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Official Google Webmaster Central Blog

Sabtu, 24 Mei 2014

Official Google Webmaster Central Blog

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Understanding web pages better

Posted: 23 May 2014 09:00 AM PDT

In 1998 when our servers were running in Susan Wojcicki's garage, we didn't really have to worry about JavaScript or CSS. They weren't used much, or, JavaScript was used to make page elements... blink! A lot has changed since then. The web is full of rich, dynamic, amazing websites that make heavy use of JavaScript. Today, we'll talk about our capability to render richer websites — meaning we see your content more like modern Web browsers, include the external resources, execute JavaScript and apply CSS.

Traditionally, we were only looking at the raw textual content that we'd get in the HTTP response body and didn't really interpret what a typical browser running JavaScript would see. When pages that have valuable content rendered by JavaScript started showing up, we weren't able to let searchers know about it, which is a sad outcome for both searchers and webmasters.

In order to solve this problem, we decided to try to understand pages by executing JavaScript. It's hard to do that at the scale of the current web, but we decided that it's worth it. We have been gradually improving how we do this for some time. In the past few months, our indexing system has been rendering a substantial number of web pages more like an average user's browser with JavaScript turned on.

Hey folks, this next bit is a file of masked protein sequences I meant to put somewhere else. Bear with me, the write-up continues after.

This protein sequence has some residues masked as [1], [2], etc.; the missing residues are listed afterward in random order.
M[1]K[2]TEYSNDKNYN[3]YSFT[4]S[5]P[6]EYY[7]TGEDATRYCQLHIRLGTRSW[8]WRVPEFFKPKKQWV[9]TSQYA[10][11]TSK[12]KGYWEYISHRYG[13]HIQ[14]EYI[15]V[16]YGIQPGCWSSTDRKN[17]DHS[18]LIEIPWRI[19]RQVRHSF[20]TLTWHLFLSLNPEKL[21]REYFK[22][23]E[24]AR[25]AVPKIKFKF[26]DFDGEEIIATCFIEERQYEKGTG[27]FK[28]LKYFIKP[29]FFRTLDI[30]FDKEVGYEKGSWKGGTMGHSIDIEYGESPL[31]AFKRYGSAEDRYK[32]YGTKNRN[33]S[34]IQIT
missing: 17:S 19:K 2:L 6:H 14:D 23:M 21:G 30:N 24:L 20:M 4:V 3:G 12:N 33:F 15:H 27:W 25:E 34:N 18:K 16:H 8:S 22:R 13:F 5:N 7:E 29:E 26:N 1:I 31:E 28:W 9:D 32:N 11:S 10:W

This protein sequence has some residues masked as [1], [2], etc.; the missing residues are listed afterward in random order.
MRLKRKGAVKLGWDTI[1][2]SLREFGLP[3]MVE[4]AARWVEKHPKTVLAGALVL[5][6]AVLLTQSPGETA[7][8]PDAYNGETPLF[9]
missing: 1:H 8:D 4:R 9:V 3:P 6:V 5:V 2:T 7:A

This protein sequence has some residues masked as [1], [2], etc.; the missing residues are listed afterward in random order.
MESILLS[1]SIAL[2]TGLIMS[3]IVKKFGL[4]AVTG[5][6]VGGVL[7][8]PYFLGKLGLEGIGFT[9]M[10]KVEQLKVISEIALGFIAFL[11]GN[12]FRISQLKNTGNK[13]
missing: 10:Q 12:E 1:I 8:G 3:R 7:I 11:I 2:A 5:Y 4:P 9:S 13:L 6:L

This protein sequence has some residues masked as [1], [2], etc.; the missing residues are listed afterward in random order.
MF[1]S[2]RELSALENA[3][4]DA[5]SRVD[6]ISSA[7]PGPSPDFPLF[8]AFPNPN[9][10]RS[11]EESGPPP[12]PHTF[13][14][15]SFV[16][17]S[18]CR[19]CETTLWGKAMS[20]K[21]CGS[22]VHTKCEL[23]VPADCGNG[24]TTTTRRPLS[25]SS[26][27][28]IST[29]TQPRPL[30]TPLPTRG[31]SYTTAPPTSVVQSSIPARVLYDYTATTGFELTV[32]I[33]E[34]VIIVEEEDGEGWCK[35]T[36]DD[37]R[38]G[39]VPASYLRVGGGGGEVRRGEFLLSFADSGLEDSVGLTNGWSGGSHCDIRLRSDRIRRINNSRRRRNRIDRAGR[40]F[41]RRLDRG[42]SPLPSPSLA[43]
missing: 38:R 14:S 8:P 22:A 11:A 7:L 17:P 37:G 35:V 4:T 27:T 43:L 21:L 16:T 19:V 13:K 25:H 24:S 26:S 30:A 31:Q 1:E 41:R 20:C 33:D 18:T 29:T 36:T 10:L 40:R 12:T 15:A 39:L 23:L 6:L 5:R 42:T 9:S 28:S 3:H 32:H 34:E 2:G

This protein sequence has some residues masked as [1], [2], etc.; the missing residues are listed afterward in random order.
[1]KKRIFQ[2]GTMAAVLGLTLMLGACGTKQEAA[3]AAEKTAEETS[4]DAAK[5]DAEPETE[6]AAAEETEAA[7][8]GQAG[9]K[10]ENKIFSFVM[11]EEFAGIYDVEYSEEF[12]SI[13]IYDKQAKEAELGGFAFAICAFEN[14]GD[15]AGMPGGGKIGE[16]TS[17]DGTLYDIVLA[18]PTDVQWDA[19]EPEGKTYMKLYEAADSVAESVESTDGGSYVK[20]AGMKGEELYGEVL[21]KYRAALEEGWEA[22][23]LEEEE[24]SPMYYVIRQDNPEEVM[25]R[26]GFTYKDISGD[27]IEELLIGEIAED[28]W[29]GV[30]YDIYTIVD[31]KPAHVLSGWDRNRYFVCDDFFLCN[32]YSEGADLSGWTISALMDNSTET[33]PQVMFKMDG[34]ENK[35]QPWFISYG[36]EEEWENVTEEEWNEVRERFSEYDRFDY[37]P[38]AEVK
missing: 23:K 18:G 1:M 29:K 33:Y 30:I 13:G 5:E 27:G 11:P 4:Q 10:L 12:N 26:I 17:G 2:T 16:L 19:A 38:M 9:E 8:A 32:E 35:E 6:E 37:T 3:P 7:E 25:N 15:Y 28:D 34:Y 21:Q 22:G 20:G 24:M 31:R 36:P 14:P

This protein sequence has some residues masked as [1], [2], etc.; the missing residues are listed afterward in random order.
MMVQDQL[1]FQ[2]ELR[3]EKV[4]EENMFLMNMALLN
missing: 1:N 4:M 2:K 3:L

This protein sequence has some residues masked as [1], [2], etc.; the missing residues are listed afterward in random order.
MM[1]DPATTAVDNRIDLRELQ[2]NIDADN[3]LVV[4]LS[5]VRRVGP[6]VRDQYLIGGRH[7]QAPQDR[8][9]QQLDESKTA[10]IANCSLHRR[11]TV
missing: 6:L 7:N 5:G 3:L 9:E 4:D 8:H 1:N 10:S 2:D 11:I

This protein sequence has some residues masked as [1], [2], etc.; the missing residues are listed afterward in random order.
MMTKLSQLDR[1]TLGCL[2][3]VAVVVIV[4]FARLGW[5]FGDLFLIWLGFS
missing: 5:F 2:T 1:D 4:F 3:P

Sometimes things don't go perfectly during rendering, which may negatively impact search results for your site. Here are a few potential issues, and – where possible, – how you can help prevent them from occurring:
  • If resources like JavaScript or CSS in separate files are blocked (say, with robots.txt) so that Googlebot can't retrieve them, our indexing systems won't be able to see your site like an average user. We recommend allowing Googlebot to retrieve JavaScript and CSS so that  your content can be indexed better. This is especially important for mobile websites, where external resources like CSS and JavaScript help our algorithms understand that the pages are optimized for mobile.
  • If your web server is unable to handle the volume of crawl requests for resources, it may have a negative impact on our capability to render your pages. If you'd like to ensure that your pages can be rendered by Google, make sure your servers are able to handle crawl requests for resources.
  • It's always a good idea to have your site degrade gracefully. This will help users enjoy your content even if their browser doesn't have compatible JavaScript implementations. It will also help visitors with JavaScript disabled or off, as well as search engines that can't execute JavaScript yet.
  • Sometimes the JavaScript may be too complex or arcane for us to execute, in which case we can't render the page fully and accurately.
  • Some JavaScript removes content from the page rather than adding, which prevents us from indexing the content.

To make things easier to debug, we're currently working on a tool for helping webmasters better understand how Google renders their site. We look forward to making it to available for you in the coming days in Webmaster Tools.

If you have any questions, please feel free to visit our help forum.

Posted by Erik Hendriks and Michael Xu, Software Engineers, and Kazushi Nagayama, Webmaster Trends Analyst

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